JT: You'd be surprised!
DD: We look at the movies as the "Saga" or the "Legacy Collection", that's kinda what we use to talk about it as, because it represents all the movies and all the expanded universe, everything in realistic style. And all the Clone Wars is "Clone Wars".
JT: Something you said about Saga Legends touches off this next question. While Hasbro's team has managed the Star Wars brand quite well the last 6 years or so, keeping it from folding under, there has emerged a pattern the last few years of an absence of product on shelves between January and late Summer, then 2 or 3 waves in third quarter. This was especially noticeable during breaks between 30th Anniversary Collection and The Legacy Collection, when Indiana Jones completely pushed Star Wars off the pegs for Spring '08, and seems to have happened again this year between LC and The Vintage Collection where stores have absolutely barren pegs for months at a time. -
DD: Indiana Jones didn't push Star Wars, not at all, not at all!
JT: Well, once Indiana Jones came, Star Wars left.
DD: No, I'll tell you. For Spring '08, that was not deliberate. Yeah, because some people say "well, all our focus is all there", it's not true.
JT: Ok. There seems to be a pacing issue there that is growing wider with each passing year. Is there a concern about taking the Star Wars brand off shelves for so long softening momentum for the casual-collector and kid markets? And isn't that period of early-to-mid Summer a strong kid market buying time to be missing out on? What about the concern that stores get so eager to fill that momentum with the new lines that they over-order the first 2 waves of the next Star Wars line, which in turn hurts retailer orders of later waves so those items see less impact at market? Doesn't that sort of situation mask the true market demand for certain types of figures that get lost in the mix, if not to Hasbro then at least to your retail partners?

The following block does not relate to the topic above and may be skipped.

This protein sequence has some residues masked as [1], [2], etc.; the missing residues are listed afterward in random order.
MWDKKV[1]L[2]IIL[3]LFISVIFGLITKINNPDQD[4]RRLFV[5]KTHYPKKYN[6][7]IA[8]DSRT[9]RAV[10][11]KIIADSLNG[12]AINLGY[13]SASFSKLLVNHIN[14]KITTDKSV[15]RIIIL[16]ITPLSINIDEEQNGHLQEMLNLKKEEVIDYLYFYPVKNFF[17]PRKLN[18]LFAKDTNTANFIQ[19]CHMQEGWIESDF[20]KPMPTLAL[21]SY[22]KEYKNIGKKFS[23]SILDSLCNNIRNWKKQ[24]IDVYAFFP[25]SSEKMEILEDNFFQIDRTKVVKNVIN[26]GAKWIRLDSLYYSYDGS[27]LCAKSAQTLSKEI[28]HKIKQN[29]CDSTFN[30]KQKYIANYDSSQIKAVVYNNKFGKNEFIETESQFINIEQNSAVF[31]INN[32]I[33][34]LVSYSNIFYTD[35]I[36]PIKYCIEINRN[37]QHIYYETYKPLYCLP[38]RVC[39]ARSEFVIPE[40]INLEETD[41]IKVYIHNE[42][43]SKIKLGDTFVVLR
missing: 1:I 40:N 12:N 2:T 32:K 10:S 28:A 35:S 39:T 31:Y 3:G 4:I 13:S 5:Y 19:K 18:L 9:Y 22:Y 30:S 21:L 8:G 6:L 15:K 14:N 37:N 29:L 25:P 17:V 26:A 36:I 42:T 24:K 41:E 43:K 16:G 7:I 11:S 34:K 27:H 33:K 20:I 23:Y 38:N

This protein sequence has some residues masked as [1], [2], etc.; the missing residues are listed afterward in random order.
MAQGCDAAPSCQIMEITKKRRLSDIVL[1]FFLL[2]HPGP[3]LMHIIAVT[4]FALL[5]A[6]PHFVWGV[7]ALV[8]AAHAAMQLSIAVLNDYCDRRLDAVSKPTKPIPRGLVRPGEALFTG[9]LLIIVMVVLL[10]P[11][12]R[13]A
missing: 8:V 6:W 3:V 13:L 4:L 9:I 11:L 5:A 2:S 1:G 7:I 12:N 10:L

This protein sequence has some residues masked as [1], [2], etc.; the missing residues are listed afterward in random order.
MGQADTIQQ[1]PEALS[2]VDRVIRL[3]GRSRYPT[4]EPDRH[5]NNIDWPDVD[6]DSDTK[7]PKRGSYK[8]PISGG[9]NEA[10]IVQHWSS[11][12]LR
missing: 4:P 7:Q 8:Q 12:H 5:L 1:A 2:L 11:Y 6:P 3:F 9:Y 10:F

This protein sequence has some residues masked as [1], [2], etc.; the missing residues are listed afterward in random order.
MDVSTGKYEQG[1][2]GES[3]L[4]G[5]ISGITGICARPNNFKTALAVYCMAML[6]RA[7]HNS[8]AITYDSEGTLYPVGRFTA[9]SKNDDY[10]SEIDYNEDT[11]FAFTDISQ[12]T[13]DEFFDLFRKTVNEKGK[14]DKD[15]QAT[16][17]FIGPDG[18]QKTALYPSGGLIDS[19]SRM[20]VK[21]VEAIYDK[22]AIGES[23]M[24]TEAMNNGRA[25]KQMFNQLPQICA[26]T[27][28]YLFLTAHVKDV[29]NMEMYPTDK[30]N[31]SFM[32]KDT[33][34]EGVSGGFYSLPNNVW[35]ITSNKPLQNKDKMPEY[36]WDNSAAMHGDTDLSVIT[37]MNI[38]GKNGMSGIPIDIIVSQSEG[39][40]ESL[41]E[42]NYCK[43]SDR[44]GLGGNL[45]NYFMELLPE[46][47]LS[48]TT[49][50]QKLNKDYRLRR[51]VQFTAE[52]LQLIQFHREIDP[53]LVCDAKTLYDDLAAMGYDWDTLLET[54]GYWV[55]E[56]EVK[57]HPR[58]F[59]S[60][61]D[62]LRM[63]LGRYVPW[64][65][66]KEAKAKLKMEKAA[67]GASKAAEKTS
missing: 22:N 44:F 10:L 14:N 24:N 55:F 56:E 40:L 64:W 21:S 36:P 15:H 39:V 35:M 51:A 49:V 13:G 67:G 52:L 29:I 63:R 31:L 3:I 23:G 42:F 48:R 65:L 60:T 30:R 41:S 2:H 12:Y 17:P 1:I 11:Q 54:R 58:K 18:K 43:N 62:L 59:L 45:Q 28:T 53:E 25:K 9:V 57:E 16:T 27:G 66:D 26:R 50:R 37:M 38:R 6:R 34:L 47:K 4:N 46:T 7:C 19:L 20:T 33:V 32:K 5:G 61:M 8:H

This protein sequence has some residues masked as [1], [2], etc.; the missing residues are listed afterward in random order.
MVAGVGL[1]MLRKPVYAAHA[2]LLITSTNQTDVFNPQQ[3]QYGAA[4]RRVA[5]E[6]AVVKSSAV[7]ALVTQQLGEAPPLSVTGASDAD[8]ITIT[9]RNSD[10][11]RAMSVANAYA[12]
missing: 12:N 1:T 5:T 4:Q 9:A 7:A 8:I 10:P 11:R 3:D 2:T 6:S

DD: Ok, so here's the deal, it is our intention to release waves periodically to keep fan engagement for long periods of time. What you're seeing in the last few years, and our release schedule, is a reflection of the importance of Star Wars as a brand to retailers around the holidays, to Hasbro and the retailers. Now, when we manage the Star Wars line, we're faced with inherent choices. When retailers say "we want more Star Wars", like around the holiday period things are going well, a new season of Clone Wars is kicking in, they'll say "I want more Star Wars, I'm going to give you out-of-aisle features, we don't want to be short on figures or lightsabers or anything like this," our choices are as follows, they're really two-fold: "no" [we both laugh heartily at that one]
JT: Thaaaat's definitely a choice!
DD: Or "make more". And usually what happens, usually we do the latter. Well, let's figure out how to meet their demands, and keep Star Wars building through the holidays in a big way. Now to meet their demand, we have two choices: make new, or release more of the same. And the last thing we want to do is releasing more of the same that could risk bottling up the shelf and locking future waves of production. So, our tendancy has been to, in advance, make sure that we have enough wave-variety ready to meet the demands and release more product, when retailers say "we want more", we'll say "ok, well we have wave 5 ready to go", we'll add that into the mix. So what that means is, effectively, we've borrowed a lot of the newness that we would have had for Spring early, but with the best intents. The best intents was to make sure that we don't over-release waves that would prevent those waves from coming out in the first place. So you see that catch-22 inherent in this.
JT: Yes, that's the momentum I mean.
DD: So basically that means a lot of newness tends, in this circumstance, tends to come out in the Fall, and we have less available for Spring. Or we have Greatest Hits mixes in the Spring because we sometimes don't have new waves on tap to fill that void, or we know a line is ending and we hold all that newness for the Fall. So it's not desirable, but sometimes it's an inevitable outcome of being in the business of supplying toys to retail at the holidays.
JT: What do you think about, specifically, The Legacy Collection first 2 waves hit really hard when it hit because it had a very long period in that year with no Star Wars on the shelves, and you're saying that was not intentional, that was not your intent, that wasn't Indiana Jones pushing it out?